- Shoot me
- Lock me up, and
- Lock away all my bikes just to make sure.
Wednesday, 15 August 2018
Needs Must When The Devil Drives Part 2
Day 4 - Monday – Islay to the Mainland, then Ardrossan to Newton Stewart
This was always going to be a tough day, starting with an 0500 alarm, pick up my wonderful packed breakfast (to be eaten as lunch and snacks on the road) ready to ride back out the low road to Port Ellen and the 0700 ferry. A very uneventful ride with only two cars on the road, and a bit of humour as I negotiated my way past a flock of sheep on the road by the airport, several audaxers would either have approved, or perhaps ejected the three sheep that were sheltering in the bus stop.
Arran, from the ferry, this is what I was soon to be riding through
No dramas on the ferry, and I enjoyed the excellent CalMac full breakfast. This time no dramas on the ferries either, getting across the MOK and Arran without any stops, allowing me to keep to schedule on the ferries, getting back to Ardrossan for 1:30pm. The next leg was going to be the tough one, down the coast for about 45km and then up and over the Galloway Forest Park with a hopefully fast downhill last 30km or so into Newton Stewart, 115km for this leg. Profile below
Note the repeat dark colours, dark red and purples indicating 5% plus upslopes.
Let’s just say I wouldn’t follow that route again down the west coast, or over those hills after having the first 50km in my legs for that day and with 15kg of touring luggage.
The first part was simply a farce, following a National Cycle Network (NCN). My comments on another forum were less than complementary. NCN should more correctly stand for National Cycle Numpties. In this case the route between Ardrossan and Troon wsa a shambles. Who in their right mind would direct a bike path on the strand? Fair enough on the road next to the strand, but fuck me how monomaniac do you need to be in your mission to try and keep a cycle path off road? There's me, a tourer trying to keep some semblance of progress amidst various ice cream eaters, dog emptiers, multi generational family outings and sand castle builders etc. And then in Ayr, the routing was turn left off the road, along the river, cross the footbridge, over the other side go back on yourself and cross the road you left into a pedestrian area. I went straight on and rejoined the route later.
So first the frustration and then the brutality, it was almost as if it was a psychological softening followed by the physical breaking down. The first hill, defined o my route card as 8km at 2.5%, was in reality a gentle 2% for about 5km and then that purple bit of 11% for 3km. One section on this (remember it 11% average) defeated be due to wheelslip and then failure to get traction at restart. The downhill was a sham as well. A great descent, but then a 90-degree right hander straight into the next climb, so no chance to carry any momentum. At least this one was a bit shallower.
The third and fourth climbs were the big ones though, the first one was on absolutely great tarmac, newly laid and smooth, on a forestry road at a nice steady angle of about 4-5% with a few occaisional kicks up and followed by a great descent. The next climb however was much more brutal with a few bits again kicking up to 7, 9, 11% etc. The weather was now closing in again and I simply lost both momentum and the will to live on one section, ending up walking about 2km. The hills and the earlier messing about had thrown my discipline of hourly blood glucose testing and snacking out of the window, and during this walking period I tested to find a 3.2 which is far too low compared with my target 5-6mmol/l. It’s possible that contributed to both my physical performance and mental performance manifesting as a serious sense of humour failure.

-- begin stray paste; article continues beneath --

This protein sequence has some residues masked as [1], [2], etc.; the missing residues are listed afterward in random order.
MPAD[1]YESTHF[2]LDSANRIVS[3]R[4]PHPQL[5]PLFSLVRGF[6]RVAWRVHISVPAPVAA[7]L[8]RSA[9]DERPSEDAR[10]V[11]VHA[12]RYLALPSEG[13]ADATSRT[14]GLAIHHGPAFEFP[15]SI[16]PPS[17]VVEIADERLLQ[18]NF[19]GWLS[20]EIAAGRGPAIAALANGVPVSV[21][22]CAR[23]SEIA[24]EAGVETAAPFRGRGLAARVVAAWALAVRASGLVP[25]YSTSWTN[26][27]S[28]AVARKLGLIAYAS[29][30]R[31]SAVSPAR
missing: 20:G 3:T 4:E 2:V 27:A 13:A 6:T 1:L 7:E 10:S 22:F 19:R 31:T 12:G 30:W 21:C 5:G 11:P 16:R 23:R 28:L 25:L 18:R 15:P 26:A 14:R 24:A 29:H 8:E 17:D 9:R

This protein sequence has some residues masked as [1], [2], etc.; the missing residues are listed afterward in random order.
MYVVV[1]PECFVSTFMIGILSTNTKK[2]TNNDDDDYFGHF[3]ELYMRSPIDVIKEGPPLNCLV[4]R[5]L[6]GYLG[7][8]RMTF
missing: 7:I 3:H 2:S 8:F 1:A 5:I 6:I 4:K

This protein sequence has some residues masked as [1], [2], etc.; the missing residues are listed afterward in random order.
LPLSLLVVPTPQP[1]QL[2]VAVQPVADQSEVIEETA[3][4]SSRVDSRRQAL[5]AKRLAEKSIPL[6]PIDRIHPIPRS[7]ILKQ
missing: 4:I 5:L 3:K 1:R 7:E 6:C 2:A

The nice gentle bit
By this time, the weather was worsening as well, it should have been through earlier in the day while I was on the ferries, but seemed to have been running late, so as I got to the top of the final climb I was actually in the clouds, just me and the sheep. I didn’t even see the memorial marker to the old smugglers who used to use this route, or the spring at the top.
Still, the descent was amazing, bout 25km of downhill on good roads before getting into a rolling section into my final destination. I forgot to say that the only mechanical issue so far was the front derailleur failing to shift into the granny ring itself, so I had decide to use it, get off and push it across manually before restarting. Going the other way was OK, but on one occasion I managed to mangle my finger in the process. I thought I’d just caught my glove until I took it off, and found I’d sliced it in two places on the tip of the index finger. Painful, but not life threatening.
Having managed to catch the earlier ferries, I was still way over time and ended up getting to my hotel for about 8:30pm, kitchen closed. Quick shower and then out to the only restaurant open on a Monday evening, Indian, no problems.
“we close at 10pm, but we can do takeaway”
“I’m very hungry, if you bring me my food altogether, starter and main course I can eat very quickly”
I was done by 9:45 having ordered at 9:15. The waiter didn’t seem to believe what was going on before him. Back to the hotel for a beer, which I carried up to my room and struggled to drink while falling asleep.
On analysis one of my issues today was lack of water I think. With two hours cycling on the islands and 120km due to the route faffing on the mainland in about 8 hours of cycling time, I only drank 3.5l from my bottles and a couple of coffees and a beer on the ferries. Not enough for those conditions.
Distance today, 50km+123km = 173km, 1800m elevation gain
Total so far 364km
And by the way, if I ever suggest following NCN 7 from Adrossan to Newton Stewart again
I’m NEVER doing that again.